The 1st of April marks the start of the Autism Awareness month.


Autism is a mental condition, present from early childhood, characterized by great difficulty in communicating and forming relationships with other people and in using language and abstract concepts, thus making connecting with others socially somewhat difficult or near to impossible. Autism isn’t a single condition, but rather describes a spectrum of behaviors and characteristics related to how a person senses and interacts with their environment.

As such, it’s typically given the banner term autism spectrum disorder (ASD), and can include individuals who have extreme difficulty interacting socially and struggle to communicate verbally and non-verbally.
The behaviors are often noticed in children – mostly boys – around the ages of 2 or 3, and can include heightened sensitivity to everyday sounds or sensations, intense focus on a particular subject, and repetitive body movements such as hand flapping or pacing.

While the conditions vary in prevalence across the globe, a study conducted in 2012 estimated on average autism spectrum disorder (ASD) affected 62 out of 10,000 individuals.

Autism was once misunderstood as the result of a lack of motherly love and affection in the 1950s, but today it’s thought there are a variety of genes that contribute to its characteristics.

One of those genes could be UBE3A (provides instructions for making a protein called ubiquitin protein ligase, these are enzymes that target other proteins to be broken down within cells), which when accidentally copied a few too many times can give rise to isodicentric chromosome 15 syndrome –( a chromosomal disorder that researchers have recently linked with ASD), which results in impaired social interactions, reduced squeaking, and an increase in repetitive behaviors such as grooming. It turns out that having too much UBE3A shuts down members of a family of genes called the cerebellin group, which contribute to the functioning of the connections between nerves called synapses.

On the other hand, those who don’t have the gene develop a condition called Angelman syndrome, which causes developmental disabilities, jerky hand movements, seizures, and increased sociability.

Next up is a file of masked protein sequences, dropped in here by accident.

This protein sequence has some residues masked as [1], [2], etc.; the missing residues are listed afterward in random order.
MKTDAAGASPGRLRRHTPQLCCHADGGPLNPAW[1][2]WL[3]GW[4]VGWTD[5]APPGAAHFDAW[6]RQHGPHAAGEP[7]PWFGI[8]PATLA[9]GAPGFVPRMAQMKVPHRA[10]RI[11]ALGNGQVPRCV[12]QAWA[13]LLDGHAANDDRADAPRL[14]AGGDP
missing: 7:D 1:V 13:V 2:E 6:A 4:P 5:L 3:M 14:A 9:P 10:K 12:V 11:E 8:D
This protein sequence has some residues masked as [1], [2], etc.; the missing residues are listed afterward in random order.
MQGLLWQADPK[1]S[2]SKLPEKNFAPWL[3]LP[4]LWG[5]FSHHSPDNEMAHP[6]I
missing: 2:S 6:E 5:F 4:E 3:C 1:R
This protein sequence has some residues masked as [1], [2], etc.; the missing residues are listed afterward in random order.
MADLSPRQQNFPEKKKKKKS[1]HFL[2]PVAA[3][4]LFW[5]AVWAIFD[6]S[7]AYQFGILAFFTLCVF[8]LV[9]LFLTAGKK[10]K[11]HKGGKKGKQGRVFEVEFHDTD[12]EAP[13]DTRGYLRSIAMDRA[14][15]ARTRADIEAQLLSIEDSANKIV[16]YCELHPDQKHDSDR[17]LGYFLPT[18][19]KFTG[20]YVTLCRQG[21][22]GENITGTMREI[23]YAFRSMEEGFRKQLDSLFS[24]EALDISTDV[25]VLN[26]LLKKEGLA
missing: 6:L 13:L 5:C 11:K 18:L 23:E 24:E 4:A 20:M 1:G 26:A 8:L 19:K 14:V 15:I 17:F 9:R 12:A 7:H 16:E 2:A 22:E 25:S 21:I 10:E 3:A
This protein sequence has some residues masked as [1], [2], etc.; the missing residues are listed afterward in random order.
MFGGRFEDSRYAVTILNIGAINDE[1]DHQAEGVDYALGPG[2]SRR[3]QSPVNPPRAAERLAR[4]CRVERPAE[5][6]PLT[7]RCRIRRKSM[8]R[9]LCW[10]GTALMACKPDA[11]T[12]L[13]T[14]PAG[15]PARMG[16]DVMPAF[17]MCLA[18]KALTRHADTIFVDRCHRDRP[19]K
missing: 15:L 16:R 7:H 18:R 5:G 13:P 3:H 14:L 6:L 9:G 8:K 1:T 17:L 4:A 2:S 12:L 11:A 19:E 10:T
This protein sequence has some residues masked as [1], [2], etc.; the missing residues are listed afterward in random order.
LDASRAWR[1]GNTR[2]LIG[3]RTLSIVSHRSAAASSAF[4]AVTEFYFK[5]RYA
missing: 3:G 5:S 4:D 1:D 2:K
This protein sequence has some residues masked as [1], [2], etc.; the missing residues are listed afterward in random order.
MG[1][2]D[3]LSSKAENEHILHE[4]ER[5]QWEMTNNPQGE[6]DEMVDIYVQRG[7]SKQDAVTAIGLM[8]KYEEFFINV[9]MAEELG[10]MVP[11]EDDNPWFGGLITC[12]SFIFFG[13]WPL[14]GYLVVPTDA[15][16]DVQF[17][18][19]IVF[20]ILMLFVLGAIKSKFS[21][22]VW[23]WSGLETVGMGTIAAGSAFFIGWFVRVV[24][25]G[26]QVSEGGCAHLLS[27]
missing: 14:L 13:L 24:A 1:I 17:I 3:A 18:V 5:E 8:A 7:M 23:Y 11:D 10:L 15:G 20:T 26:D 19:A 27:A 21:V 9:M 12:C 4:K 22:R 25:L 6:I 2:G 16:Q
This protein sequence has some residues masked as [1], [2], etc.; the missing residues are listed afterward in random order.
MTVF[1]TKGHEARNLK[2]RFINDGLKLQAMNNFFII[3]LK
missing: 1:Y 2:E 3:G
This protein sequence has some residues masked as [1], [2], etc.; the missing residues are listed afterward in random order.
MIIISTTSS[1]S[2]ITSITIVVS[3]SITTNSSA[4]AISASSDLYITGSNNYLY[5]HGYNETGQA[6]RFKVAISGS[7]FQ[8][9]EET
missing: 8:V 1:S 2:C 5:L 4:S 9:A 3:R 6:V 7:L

Well-known researcher of autism, George Magruder Anderson and his team found that deleting UBE3A didn’t stop the seizures, but it did remove the consequence of social impairment, this means that having a little extra UBE3A – as some people with ASD have – can result in severe loss of socializing behaviors following mild seizures.
The researchers mapped the location in the brain where UBE3A was being affected by the seizures, finding it in a rather odd location.
“Most scientists would have thought they take place in the cortex – the area of the brain where sensory processing and motor commands take place – but, in fact, these interactions take place in the brain stem, in the reward system,” said Anderson.

The exact spot is a group of neurons in the midbrain called the ventral tegmental area, which is known to play a key role in motivation, falling in love, and addiction. Importantly, using engineered receptors that they could plant into the nerves, they found it was possible to switch the nerves on and off, increasing sociability.

But the finding does provide a target to study for other potential forms of treatment. “It has a therapeutic flavor; someday, we might be able to translate this into a treatment that will helps patients,” said Anderson.

It might not help every individual on the spectrum, but understanding how our brain gives rise to the variety of characteristics making up ASD could bit by bit provide options for those who find socializing difficult.





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